Forests around Norton Virginia


Common Sense Environmentalism Means Rejecting Environmentalism

by Lewis Loflin

Above are the vast healthy forest that cover 90% or more of Appalachia. In this case my hometown of Norton, Virginia.

Common sense environmentalism must place human needs first, mitigate actual pollution, make proper use of resources, and employ reasonable conservation methods. Humans must always come first, not nature.

This needs to done from a personal perspective and action, not centralized planning or government control. It will take education in technology. Learn how things actually work and what is involved. Stay away from fads. If one is on a spiritual adventure go to church.

Should I grow my own food? Only if it makes economic sense. In an urban setting finding a spot to grew a small garden can be a problem. Tomatoes, green beans, etc. make sense. Trying to feed a family from a garden is stupid.

Many foods are cheaper from the store than growing them. Reason looks at actual cost and time. Try shelling peas or dry beans. Farming is labor intensive and so is gardening. Does one have access to a gas tiller? Does the space between some buildings get enough sun? Is the soil warm enough for the seeds to germinate? What is the soil PH? What about fertilizer? Never use raw sewage or animal dung directly!

I have grown carrots, potatoes, okra, yellow squash, zucchini, green beans, tomatoes, sweet corn, popcorn, and sunflowers. We know how to can, I have a food dehydrator, and a freezer.

It is a lot of work to shell popcorn. Sunflowers look pretty and I throw a head to my chickens who strip it clean of seeds. Same for corn on the cob. I feed my chickens commercial chicken feed while garden stuff and foraging supplement the feed at best. It makes no sense to grow chicken feed at $10 for a 50 pound bag.

They provide a big return in eggs, but it takes money to start.

In no practical way does a garden "save the planet" as the ecological spiritualists believe and one is foolish to think so. I raise food to eat and save money. I refuse to use organic seeds, etc. because the higher cost for no useful purpose is a waste of resources.

Canning and dehydration take energy. Freezers take energy. The tiller takes fuel to operate. Growing an actual garden takes work, energy, and monetary investment. Living on subsistence agriculture is misery which is so many Third-World people want to come here.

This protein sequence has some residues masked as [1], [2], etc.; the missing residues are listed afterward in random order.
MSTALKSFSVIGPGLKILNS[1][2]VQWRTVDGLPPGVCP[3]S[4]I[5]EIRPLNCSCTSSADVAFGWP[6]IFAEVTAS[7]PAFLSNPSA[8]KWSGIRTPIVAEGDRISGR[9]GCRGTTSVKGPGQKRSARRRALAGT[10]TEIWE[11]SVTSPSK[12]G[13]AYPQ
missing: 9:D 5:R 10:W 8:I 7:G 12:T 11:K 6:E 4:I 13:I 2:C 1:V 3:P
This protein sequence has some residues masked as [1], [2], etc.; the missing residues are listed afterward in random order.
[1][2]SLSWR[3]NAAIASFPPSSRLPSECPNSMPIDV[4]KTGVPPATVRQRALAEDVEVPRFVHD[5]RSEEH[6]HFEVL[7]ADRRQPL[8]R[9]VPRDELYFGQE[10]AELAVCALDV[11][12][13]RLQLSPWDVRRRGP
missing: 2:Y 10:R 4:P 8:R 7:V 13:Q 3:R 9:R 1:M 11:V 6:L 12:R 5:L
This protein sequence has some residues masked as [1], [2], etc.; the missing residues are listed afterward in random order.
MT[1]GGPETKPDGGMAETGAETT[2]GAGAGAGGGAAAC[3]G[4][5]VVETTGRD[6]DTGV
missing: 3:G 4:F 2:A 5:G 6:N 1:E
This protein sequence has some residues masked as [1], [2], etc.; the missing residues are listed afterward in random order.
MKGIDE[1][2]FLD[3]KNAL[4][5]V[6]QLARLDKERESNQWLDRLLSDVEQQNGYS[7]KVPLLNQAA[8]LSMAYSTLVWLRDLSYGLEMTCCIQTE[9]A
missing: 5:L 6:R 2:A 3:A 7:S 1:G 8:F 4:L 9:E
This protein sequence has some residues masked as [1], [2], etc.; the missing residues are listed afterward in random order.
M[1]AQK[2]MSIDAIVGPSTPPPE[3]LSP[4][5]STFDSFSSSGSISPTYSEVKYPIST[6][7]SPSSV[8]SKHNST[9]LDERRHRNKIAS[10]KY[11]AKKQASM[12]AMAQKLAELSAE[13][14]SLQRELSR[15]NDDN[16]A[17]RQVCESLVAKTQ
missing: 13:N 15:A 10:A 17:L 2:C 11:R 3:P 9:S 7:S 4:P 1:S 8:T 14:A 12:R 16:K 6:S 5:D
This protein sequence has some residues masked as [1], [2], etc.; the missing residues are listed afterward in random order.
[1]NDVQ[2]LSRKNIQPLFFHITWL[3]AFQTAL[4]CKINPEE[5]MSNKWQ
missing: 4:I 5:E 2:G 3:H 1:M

I use a wood stove. I burn dead wood, wood scrap, cardboard, etc. but never plastics or treated wood due to pollution. We also have a very efficient oil heater. The fact is the wood stove produces far more pollution than the oil heater or a commercial power plant for the same energy. And my stove is a new EPA approved model with heat exchanger.

Yet for the environmentalists wanting to limit or ban fossil fuels I have this question: Do you want 300 million people using wood stoves? Third-World countries lacking access to affordable energy burn wood and animal dung. This is bad on people and the environment.

While a wood stove can be cheap there is a number of costs. One has to have a chainsaw. There is a lot of labor involved, ashes to be hauled off. The danger of fire and injury also have to be addressed. Is wood available on my property? Do I even own property? What about a truck to haul wood? Buying firewood is expensive, cutting and splitting your own is a lot of work. I don't own a log splitter which is expensive.

Ways to save energy can be practical such as junking old refrigerators and replacing with a newer model. Same with a number of high energy appliances. LED lighting is a great energy saver once they became more affordable and worked properly.

Recycling for the sake of recycling sometimes makes no ecological sense. Recycling aluminum saves 90% of the energy used to produce new, thus make economic sense. Plastic bottles can cost more in energy and time than what it is worth.

I have slashed my electric bill at least 50% over the last 10 years. Changes in technology is the key. There is plenty of food and energy available today and the decades of whining from ecological doomsayers have been proven wrong.

Solar panels are expensive, energy intensive to manufacture, and produce a lot of toxic waste in the process. They become toxic waste when they wear out and can't be recycled. I have a few I use for charging batteries and as backup if a power outage. I built my own system and even saving money from that they are still not cost effective.

Wind mills are costly and inefficient. The rare earth metals used in the magnets leave mountains of toxic waste in China where most of it is mined. Same problem with lithium mining in 3rd world countries. Electric cars are too expensive until we get a break through in battery technology.

In the end common sense environmentalism may involve rejecting many of the "green" practices some advocate. Cost versus benefits must take priority over feelings. The situation varies from household to household. But if this is some spiritual journey or repentance from consumerism or climate guilt find a new religion.

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